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Japanese Photo Studio Offers 3D Prints, Not Portraits

By Norman Chan

Visitors can get a 20cm tall figure of themselves to be delivered later.

For a limited time, a pop-up studio in Japan's Harajuku district is offering visitors 3D-printed models of themselves. It's being dubbed the world's first 3D printing photo booth, but the setup is neither photobooth-like nor delivers instantaneous results. Instead, customers have to sign up on the pop-up store's website to make a reservation for a 3D scan.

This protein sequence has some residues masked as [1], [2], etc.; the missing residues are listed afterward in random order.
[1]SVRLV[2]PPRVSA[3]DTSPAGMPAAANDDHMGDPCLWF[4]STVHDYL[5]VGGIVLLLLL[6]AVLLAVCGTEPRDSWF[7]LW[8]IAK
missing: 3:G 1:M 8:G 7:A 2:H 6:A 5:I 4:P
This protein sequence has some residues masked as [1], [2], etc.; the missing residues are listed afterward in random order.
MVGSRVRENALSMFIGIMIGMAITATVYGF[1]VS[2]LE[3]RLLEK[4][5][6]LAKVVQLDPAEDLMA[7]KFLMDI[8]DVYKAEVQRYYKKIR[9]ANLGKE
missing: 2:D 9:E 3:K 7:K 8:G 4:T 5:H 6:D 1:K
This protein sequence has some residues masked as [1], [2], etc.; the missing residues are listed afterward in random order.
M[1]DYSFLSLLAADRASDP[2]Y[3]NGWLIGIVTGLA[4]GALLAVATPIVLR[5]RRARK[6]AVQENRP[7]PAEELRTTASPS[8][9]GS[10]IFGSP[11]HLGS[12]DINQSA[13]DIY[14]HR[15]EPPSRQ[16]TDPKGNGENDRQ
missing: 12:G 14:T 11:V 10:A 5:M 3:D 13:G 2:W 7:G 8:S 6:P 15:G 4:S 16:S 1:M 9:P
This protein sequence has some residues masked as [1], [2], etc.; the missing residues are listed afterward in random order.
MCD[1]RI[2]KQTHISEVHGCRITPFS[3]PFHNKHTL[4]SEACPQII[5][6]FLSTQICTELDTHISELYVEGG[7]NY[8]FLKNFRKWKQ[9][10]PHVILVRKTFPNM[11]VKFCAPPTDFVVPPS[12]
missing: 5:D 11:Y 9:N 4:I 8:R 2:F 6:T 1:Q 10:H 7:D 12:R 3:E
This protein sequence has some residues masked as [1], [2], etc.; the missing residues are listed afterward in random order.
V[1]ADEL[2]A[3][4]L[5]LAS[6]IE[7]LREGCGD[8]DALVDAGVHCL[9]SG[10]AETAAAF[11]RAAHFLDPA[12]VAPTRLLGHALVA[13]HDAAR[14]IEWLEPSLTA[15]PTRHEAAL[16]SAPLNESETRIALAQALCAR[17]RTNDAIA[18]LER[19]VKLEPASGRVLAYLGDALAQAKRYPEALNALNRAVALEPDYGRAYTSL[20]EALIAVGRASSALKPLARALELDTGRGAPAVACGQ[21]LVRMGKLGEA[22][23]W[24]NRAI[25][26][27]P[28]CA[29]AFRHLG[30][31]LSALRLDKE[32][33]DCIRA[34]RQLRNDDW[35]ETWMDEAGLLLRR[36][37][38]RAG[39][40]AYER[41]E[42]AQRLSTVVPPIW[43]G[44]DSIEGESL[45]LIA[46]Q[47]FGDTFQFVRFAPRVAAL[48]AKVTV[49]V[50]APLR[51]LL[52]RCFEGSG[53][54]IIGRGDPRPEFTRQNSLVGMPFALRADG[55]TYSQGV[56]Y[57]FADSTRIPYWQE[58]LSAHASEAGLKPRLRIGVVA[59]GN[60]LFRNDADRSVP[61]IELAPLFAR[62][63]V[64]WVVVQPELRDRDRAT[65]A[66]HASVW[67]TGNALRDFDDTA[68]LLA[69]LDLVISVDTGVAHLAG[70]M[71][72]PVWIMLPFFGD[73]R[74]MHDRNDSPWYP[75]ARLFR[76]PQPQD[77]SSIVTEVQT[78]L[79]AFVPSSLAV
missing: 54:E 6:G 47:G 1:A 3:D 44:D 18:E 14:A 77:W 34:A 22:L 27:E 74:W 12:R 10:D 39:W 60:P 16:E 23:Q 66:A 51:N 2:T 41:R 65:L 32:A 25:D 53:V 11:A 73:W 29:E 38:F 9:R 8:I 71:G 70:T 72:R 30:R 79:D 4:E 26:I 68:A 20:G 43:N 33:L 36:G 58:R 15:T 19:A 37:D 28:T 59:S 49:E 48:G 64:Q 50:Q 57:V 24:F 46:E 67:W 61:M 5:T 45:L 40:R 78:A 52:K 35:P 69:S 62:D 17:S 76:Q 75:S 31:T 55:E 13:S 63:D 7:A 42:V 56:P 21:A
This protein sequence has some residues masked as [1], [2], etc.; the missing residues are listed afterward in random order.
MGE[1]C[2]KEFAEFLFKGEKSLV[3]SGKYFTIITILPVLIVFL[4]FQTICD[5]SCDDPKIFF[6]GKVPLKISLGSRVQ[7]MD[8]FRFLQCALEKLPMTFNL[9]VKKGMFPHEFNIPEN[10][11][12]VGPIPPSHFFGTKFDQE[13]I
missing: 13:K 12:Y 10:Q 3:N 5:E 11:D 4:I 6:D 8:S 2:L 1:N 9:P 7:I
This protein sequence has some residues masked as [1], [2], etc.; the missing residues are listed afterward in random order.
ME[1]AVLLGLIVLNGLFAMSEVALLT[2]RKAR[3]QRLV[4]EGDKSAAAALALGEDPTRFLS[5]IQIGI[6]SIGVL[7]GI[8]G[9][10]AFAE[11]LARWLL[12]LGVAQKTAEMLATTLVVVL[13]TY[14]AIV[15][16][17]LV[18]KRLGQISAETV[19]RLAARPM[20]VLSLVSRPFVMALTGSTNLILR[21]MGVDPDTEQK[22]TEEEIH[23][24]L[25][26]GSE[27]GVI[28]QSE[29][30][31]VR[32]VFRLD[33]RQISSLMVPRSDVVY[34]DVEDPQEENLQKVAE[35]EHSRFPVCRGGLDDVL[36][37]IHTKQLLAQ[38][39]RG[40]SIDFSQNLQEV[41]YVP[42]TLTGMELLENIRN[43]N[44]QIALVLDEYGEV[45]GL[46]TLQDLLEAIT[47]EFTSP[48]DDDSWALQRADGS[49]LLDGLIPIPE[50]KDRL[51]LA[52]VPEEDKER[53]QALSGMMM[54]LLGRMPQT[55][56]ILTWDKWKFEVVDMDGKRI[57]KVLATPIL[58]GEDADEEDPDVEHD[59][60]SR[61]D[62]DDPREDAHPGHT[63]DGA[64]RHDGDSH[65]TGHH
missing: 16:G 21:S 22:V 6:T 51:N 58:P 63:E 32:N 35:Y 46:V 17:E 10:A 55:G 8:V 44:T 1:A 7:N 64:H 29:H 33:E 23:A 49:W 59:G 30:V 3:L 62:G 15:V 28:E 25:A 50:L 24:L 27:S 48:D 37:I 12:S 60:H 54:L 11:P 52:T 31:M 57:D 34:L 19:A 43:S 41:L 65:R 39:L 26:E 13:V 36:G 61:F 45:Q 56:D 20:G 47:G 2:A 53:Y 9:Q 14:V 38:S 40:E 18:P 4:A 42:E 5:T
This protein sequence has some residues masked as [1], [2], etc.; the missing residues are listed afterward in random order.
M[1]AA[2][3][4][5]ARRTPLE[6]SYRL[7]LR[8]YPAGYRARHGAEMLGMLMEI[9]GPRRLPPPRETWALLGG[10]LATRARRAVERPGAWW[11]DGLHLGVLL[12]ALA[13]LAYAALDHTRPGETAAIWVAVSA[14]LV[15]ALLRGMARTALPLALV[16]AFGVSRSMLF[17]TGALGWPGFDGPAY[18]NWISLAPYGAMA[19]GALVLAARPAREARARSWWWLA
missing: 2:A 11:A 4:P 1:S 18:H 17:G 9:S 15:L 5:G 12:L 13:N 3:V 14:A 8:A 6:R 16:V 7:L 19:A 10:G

When they arrive at the store, they're put against a lit backdrop like they would be at a professional photo studio, and a trained staff member makes a 3D scan using a handheld IR scanner. The process is supposed to take 15 minutes. Once they're scanned, customers choose a size for their 3D figure--between 10 and 20 cm--which will be printed in full color. The sample prints shown on the website indicate a color powder-based print, similar to the 3D printing technology FigurePrints for its products (figures look a little grainy, a byproduct of the process). There's no way that customers can walk out the door with a figure in hand, since processing the 3D file and actual printing can take several days with this process. Still, it's a neat idea and a novel demonstration of the commercial viability of modern 3D printing/rapid prototyping technology.